Conferences will not develop Uganda’s economy and society

Uganda has become a conference country. Ugandans are attending conferences or workshops at home and abroad and hosting international conferences. The international conferences are hosted largely to boost Uganda’s sagging image but are very costly in human and financial terms.

This article is a response to a request at the UDU Boston conference (October 2011) to provide information that may help to understand why Uganda despite all its endowments and generous external support poverty remains high and is deepening for some 20 percent in the lowest income bracket.

By and large, these meetings are organized or attended to analyze Uganda’s development challenges, draw lessons and recommend solutions.

A closer examination since 1986 indicates that Uganda’s development problems have been analyzed in detail, lessons learned and recommendations articulated as outlined below. Consequently, conferences could be significantly reduced, resources saved and the focus reoriented to address emerging challenges.

First, Uganda’s development challenges have been exhaustively analyzed and solutions adequately articulated. The analysis and recommendations in the ten-point program later extended to fifteen remain valid as subsequently elaborated and expanded or refocused in research findings and other documents like UDU’s National Recovery Plan (NRP) which was officially transmitted to the government and Uganda’s development partners. The Plan is accessible at

Rome Statute of the International Criminal Court (ICC)

The Rome Statute came into force on July 1, 2002 and Uganda is a signatory.

The States Parties to this Statute are “Determined to put an end to impunity for the perpetrators of these crimes and thus to contribute to the prevention of these crimes”.

It is the duty of every State to exercise its criminal jurisdiction over those responsible for international crimes.

Article 5: Crimes within the jurisdiction of the Court

(a) The crime of genocide;

(b) Crimes against humanity;

(c) War crimes;

(d) The crime of aggression

Genocide (Article 6) any of the following acts committed with the intent to destroy, in whole or in part, a national, ethnical, racial or religious group, as such:

(a) Killing members of the group;

(b) Causing serious bodily or mental harm to members of the group;

(c) Deliberately inflicting on the group conditions of life calculated to bring about its physical destruction in whole or in part;

(d) Imposing measures intended to prevent births within the group;

(e) Forcibly transferring children of the group to another group.

Rome Statute of the International Criminal Court


The Rome Statute of the International Criminal Court (the Statute) was adopted on 17 July 1998 at a United Nations Diplomatic Conference of Plenipotentiaries on the Establishment of an International Criminal Court. The Statute establishes an international criminal court to try individuals for the most serious crimes of concern to the international community as a whole and seeks to establish a fair and just international criminal justice system with competent and impartial judges and an independent prosecutor. Unlike an ad hoc tribunal, the Court is a permanent institution, which ensures that the international community can make immediate use of its services in the event of atrocities occurring and also acts as a deterrent to those who would perpetrate such crimes.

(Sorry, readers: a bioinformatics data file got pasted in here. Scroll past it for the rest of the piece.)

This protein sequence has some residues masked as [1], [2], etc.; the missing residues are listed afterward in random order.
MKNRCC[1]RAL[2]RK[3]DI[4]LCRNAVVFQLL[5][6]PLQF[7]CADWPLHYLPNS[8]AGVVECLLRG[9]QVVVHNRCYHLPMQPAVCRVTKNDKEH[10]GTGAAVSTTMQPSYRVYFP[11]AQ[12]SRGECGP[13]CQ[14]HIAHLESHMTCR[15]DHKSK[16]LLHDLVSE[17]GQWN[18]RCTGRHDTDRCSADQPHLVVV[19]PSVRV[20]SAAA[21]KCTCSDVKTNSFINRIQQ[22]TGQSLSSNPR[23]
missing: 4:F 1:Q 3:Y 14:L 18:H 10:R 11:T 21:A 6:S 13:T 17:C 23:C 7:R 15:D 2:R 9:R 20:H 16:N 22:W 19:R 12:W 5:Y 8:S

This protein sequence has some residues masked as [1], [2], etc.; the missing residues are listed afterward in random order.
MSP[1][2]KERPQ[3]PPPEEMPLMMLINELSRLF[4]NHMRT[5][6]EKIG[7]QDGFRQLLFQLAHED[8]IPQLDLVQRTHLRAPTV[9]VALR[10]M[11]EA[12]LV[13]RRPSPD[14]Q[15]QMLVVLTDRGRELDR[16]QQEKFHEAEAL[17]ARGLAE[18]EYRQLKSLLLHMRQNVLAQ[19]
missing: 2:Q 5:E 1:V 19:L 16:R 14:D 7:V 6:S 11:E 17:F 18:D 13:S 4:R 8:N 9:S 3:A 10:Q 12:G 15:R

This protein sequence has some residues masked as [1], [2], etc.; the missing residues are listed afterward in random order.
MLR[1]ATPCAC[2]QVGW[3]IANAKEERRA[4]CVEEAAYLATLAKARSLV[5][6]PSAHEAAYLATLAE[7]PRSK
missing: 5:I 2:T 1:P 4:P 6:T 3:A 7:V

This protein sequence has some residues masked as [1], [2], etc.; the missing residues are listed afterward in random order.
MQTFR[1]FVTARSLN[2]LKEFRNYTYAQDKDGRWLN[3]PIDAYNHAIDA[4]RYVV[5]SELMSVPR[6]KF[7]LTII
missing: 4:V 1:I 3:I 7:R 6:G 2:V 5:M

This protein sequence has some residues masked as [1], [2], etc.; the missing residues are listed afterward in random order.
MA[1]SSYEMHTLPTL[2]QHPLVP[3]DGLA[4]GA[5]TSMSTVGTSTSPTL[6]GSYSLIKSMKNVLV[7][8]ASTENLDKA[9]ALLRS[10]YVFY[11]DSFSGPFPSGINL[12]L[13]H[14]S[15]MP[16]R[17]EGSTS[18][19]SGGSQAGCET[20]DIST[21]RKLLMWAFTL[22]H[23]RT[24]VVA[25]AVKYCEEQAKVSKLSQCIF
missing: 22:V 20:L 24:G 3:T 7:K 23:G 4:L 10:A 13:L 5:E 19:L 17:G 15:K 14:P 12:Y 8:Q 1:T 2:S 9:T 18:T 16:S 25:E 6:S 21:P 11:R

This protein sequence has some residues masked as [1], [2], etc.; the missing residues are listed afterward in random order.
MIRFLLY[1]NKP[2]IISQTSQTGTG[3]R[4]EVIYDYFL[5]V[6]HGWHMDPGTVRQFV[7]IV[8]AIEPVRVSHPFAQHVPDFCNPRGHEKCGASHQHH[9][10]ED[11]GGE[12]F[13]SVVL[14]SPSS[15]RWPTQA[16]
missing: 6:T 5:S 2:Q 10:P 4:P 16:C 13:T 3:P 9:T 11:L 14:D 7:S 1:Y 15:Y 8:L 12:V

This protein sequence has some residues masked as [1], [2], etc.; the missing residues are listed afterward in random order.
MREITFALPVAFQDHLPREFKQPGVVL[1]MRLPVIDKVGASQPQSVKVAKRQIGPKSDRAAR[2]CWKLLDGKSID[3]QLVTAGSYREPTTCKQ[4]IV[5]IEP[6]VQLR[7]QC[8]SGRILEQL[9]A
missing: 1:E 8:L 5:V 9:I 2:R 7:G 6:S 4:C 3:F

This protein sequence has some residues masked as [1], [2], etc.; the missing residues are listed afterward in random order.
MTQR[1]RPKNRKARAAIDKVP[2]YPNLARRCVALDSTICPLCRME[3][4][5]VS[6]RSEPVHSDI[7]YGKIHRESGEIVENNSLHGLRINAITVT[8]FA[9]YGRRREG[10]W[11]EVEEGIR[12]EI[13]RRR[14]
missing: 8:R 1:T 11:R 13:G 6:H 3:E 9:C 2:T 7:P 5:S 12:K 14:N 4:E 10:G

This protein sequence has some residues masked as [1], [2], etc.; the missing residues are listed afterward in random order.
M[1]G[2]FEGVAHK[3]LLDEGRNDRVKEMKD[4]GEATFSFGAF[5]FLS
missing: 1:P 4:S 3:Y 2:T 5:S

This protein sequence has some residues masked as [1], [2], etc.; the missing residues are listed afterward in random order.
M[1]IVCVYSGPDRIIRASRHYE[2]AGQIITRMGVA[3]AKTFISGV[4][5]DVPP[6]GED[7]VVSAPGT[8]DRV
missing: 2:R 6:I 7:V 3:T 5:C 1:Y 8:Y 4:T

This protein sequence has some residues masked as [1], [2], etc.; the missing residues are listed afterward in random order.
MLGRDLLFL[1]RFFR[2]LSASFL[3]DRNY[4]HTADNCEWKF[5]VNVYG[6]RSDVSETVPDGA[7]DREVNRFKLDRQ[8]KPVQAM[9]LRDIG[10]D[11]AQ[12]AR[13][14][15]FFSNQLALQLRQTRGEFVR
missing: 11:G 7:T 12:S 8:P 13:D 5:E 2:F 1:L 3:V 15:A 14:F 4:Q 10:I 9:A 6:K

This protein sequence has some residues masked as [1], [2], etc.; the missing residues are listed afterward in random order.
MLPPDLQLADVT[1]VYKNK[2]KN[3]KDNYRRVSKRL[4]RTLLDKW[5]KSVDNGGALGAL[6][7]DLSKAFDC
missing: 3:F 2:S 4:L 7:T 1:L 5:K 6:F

The Statute establishes a Court composed of the following organs: the Presidency, an Appeals Division, a Trial Division and a Pre-trial Division, the Office of the Prosecutor and the Registry. Its judges will be persons of high moral character and integrity and in their selection the Parties will take into account the need for the representation of the principal legal systems of the world, equitable geographical distribution and a fair representation of female and male judges.

International assistance as development, bribe or punishment

In this article I am referring to multilateral-to-government and bilateral or government-to-government development assistance. I have spoken and written that when development assistance is given, received and used strictly for development purposes it produces tangible outcomes that improve human quality and accelerate growth and development.

For example, assistance that was given to Uganda between October 1962 when the country became independent and December 1970 before Obote’s regime was overthrown in a military coup in January 1971 was put to good use in institutional and infrastructural capacity development.

Unlike in the past when health services were concentrated in towns, under Obote I regime, quality hospitals, clinics and staff houses were concentrated in rural areas. Doctors, nurses and midwives were trained, paid well and retained in Uganda. Because there was no need for moonlighting and corruption to make ends meet, patients received good services. Private health services were subsidized to reduce charges. Primary health care received a boost in immunization, safe drinking water, sanitation, general hygiene, housing and food and nutrition security.

In the area of education, quality schools and teachers houses on school premises were constructed again mostly in rural areas, teachers were trained, well paid and sufficient instructional materials provided.